Presentation on theme: "Reading Strategies Specific Objectives: Upon completion of these lessons the students will be able to: Identify the specific reading strategies that they."— Presentation transcript:
Reading Strategies Specific Objectives: Upon completion of these lessons the students will be able to: Identify the specific reading strategies that they are using. Recognize when meaning has broken down and use a strategy to reconstruct meaning. Use the 7 reading strategies independently and across a variety of genres.
Predict Use the information in the story to tell what you think will happen next. Based on...I predict... I already know... I think the next part will be about... Based on...(a clue), I predict... Based on what______said/did, I predict...
Foreshadowing Foreshadowing is the use of hints or clues to suggest what will happen later in literature. Writers use foreshadowing to build their readers’ expectations and to create suspense. Example: A weapon found in a drawer early in a story might foreshadow a future crime in the story.
Infer Use the clues in the story to decide what someone is like, or what must have happened. These are things the author doesn’t tell you, but just hints about. Use the clues Since...happened in the story, then... I think...because...
Flashback An earlier event is inserted into the order of the story. Remembering something that happened from the past.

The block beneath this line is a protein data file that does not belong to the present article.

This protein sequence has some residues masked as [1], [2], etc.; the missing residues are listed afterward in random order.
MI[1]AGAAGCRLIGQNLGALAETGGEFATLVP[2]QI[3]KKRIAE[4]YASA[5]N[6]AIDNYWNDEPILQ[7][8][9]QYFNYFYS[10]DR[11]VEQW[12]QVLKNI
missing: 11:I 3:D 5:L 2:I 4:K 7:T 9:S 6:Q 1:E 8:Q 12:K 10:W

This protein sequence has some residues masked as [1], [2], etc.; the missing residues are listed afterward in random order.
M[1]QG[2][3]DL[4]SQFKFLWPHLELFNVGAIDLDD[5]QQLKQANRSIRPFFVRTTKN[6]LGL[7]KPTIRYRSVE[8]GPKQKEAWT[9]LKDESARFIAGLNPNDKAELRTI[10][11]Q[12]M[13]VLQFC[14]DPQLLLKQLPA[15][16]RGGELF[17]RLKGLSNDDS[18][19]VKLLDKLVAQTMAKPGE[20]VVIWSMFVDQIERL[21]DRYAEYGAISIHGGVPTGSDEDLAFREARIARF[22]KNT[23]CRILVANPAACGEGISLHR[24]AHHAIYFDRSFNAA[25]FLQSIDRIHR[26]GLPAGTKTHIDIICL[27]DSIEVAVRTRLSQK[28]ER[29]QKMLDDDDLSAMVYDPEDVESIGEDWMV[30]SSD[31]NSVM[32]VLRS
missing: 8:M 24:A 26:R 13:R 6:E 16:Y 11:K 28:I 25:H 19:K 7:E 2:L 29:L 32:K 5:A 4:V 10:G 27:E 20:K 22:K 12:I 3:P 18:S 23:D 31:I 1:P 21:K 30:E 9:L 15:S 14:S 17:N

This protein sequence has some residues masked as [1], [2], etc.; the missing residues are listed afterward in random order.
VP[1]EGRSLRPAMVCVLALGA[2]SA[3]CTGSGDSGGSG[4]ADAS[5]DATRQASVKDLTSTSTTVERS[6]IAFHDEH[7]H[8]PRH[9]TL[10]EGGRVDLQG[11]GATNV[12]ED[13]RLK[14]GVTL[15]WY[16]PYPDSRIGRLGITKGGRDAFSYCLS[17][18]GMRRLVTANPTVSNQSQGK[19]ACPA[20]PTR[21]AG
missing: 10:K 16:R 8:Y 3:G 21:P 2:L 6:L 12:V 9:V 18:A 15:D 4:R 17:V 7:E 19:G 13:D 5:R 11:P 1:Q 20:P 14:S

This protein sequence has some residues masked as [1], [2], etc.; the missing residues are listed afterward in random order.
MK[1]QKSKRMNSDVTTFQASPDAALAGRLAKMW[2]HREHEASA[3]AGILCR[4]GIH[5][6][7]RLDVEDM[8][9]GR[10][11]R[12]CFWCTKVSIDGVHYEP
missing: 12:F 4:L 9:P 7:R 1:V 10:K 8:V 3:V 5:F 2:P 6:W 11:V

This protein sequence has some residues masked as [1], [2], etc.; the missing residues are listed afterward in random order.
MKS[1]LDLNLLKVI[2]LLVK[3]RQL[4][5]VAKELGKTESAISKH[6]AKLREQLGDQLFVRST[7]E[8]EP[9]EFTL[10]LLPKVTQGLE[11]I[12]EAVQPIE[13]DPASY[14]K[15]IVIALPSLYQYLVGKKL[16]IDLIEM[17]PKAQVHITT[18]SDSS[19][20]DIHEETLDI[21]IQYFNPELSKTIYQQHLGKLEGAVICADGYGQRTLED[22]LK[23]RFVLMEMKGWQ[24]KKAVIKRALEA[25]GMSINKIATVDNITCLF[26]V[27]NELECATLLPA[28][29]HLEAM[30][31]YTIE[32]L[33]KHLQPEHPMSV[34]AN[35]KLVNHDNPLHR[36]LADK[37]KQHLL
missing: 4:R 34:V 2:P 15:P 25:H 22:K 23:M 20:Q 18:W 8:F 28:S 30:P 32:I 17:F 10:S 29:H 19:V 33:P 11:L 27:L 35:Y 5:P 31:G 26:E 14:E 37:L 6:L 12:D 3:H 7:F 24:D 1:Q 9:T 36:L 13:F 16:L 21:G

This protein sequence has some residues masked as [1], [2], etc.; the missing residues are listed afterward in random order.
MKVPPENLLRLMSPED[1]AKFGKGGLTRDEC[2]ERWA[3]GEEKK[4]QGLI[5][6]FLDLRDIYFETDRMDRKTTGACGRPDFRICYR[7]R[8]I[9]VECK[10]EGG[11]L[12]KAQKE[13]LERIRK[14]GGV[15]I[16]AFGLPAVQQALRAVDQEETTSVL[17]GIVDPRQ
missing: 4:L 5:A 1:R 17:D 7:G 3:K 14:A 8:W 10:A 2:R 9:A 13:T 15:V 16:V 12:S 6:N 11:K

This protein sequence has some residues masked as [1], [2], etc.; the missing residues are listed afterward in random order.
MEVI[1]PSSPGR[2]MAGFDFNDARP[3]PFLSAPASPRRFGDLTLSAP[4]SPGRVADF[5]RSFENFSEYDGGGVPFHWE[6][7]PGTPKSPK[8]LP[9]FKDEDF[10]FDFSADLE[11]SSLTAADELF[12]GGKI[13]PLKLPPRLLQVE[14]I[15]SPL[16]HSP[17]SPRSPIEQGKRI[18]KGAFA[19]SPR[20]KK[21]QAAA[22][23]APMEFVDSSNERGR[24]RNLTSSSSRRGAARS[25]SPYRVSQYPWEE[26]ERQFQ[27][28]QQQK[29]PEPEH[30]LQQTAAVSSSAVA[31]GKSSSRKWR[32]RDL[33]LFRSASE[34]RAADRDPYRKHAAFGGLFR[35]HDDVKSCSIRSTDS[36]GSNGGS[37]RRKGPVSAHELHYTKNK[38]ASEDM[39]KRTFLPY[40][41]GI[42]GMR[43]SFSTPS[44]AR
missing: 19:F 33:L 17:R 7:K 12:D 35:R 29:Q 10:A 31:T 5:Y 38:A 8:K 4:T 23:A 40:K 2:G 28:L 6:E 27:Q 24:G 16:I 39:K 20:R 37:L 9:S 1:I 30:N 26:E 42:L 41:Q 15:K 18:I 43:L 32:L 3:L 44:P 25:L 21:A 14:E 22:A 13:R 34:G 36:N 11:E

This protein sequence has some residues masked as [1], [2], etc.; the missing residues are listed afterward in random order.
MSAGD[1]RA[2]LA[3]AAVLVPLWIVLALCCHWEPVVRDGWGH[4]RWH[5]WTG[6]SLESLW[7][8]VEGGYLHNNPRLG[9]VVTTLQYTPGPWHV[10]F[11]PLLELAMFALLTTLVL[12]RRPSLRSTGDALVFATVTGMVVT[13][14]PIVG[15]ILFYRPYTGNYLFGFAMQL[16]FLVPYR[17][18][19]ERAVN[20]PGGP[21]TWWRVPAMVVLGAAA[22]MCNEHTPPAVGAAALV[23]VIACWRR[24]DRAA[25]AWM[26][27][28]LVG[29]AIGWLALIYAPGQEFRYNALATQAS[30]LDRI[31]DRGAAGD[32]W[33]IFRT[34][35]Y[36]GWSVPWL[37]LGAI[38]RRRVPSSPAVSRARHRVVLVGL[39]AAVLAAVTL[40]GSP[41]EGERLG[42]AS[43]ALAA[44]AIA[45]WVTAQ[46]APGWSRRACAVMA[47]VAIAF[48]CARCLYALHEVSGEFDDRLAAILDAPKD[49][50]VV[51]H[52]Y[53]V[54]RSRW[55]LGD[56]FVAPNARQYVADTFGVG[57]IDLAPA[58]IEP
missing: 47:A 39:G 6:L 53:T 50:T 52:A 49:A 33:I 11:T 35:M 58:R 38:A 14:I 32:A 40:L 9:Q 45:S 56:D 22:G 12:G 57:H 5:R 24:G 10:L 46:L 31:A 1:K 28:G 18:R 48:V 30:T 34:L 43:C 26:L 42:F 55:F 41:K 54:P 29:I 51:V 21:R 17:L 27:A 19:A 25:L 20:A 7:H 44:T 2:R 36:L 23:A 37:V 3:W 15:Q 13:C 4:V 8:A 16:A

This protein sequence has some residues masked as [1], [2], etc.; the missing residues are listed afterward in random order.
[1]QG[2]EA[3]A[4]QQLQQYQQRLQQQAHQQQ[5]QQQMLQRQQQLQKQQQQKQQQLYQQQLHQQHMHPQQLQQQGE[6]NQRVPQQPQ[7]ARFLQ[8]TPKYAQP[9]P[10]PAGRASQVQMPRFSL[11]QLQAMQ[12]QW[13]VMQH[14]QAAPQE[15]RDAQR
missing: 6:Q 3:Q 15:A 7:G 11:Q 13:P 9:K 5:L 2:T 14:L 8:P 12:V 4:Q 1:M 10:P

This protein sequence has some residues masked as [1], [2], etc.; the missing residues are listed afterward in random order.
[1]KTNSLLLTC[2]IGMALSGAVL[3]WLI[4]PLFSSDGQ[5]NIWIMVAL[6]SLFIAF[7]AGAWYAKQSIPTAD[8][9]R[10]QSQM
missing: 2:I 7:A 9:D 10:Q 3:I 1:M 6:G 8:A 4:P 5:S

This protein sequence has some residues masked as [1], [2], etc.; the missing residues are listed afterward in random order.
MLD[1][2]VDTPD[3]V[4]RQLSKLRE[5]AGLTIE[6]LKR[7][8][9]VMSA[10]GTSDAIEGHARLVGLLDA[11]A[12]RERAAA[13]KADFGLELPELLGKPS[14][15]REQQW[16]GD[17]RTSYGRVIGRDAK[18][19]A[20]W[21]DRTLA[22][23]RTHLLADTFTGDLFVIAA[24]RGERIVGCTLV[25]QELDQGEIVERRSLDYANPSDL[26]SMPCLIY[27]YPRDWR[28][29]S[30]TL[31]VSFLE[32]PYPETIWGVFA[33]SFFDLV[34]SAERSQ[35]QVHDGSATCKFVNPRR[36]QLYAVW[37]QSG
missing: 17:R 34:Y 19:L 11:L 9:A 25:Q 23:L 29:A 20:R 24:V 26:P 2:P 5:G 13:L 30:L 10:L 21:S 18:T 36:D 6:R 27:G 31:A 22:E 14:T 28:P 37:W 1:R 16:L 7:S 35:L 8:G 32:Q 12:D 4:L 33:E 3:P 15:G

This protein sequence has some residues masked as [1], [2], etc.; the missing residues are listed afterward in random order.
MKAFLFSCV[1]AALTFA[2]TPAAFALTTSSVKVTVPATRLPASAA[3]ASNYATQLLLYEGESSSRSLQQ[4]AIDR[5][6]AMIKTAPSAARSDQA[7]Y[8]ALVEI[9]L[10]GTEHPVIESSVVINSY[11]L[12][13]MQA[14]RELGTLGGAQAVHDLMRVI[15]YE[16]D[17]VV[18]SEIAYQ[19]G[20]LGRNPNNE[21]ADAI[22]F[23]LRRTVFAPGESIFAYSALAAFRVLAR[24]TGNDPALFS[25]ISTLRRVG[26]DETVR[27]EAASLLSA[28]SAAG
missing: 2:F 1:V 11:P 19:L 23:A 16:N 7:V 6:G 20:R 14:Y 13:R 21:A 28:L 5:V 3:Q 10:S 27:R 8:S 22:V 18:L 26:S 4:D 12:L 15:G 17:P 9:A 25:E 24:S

Connect Look for a connection to something you already know about; in your life, in another book, or in the world around you. Text-to-self Text-to-text Text-to-world
Visualize Make a picture in your mind to go with what you read. When I read this, I imagine that... As I read, in my mind I see...
Clarify When you get to the end of a page or a paragraph, check to see if you understand. I don’t really understand this part... A word or phrase I don’t understand is...
Question Ask teacher-like “hefty” questions: Use why, how, if, what do you think about _______ Ask yourself about parts you don’t understand.
Summarize Tell the important information and leave out the details. This story is mostly about... The main idea of this paragraph/page is... The author is saying...
Wimpy Questions (One or two word answers) Whom did David sit next to on the bus? What two important things had David forgotten? What were the other children doing while David did his homework? On which day of the week did this story take place? Hefty Questions What do you think David do when the alarm goes off on Tuesday morning? How might David describe the day he had? If David doesn’t want to be late again, what might he do? Why did the author describe it as a long day?
QAR Story The morning got off to a bad start when David turned off his alarm clock, rolled over, and went back to sleep. He barely made the bus and he had to sit next to Jennifer. When David got to school, he realized that he had forgotten his lunch money and his homework. He borrowed lunch money from Jennifer and he had to do his homework over again during the lunch recess. The long day finally ended and David boarded the bus to go home. “One down, four to go,” he thought as the bus slowly made its way to his street.